(WKTV) - The big win that came out of the Boilermaker this year is we can add a 37th consecutive rain-free race to the list.
The stress of an impending storm made this one of the more challenging years for Boilermaker officials. Executive Director Tim reed says the Boilermaker was a big success, but he doesn't want to talk about the good.
He wants to focus on the downfalls, so race officials can work to make next year even better.
First -- with hopes of decreasing the number of walkers -- Reed wants to stress this is a running race.
Reed says two hours and 45 minutes is far too long to keep volunteers, law enforcement and medical personnel on hand -- not to mention the disruption to traffic.
Next year, you may see a sag wagon along the route picking up runners who don't meet the race cap.
This next issue is no surprise. The registration filled in record time of two hours and 19 minutes this year.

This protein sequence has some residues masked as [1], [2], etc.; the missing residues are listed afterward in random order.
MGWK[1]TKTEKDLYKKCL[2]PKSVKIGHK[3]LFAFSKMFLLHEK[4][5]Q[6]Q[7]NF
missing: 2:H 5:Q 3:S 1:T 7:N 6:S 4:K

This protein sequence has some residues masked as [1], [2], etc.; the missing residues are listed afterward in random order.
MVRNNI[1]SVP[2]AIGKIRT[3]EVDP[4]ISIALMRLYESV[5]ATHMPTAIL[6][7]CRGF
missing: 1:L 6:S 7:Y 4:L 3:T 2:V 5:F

Reed says he doesn't think the first-come first-serve system is the most fair and it likely won't be how you sign up for the boilermaker next year.
"The races are going too fast," Reed said. "Whether we're talking Boston, New York, LA, Chicago, Marine Corps or whatever. (Those races) are employing a lottery-based system. There's a million different ways to do that."
Reed says while everyone should be proud of the international stature the race has achieved, models that made sense 10 or 15 years ago can't be used. The Boilermaker Committee will discuss the best method for registration for 2015.
Also during the race, there were 152 runners who received treatment, many for dehydration. However, on Sunday, a doctor on hand said the overcast conditions made for half the patients seen last year.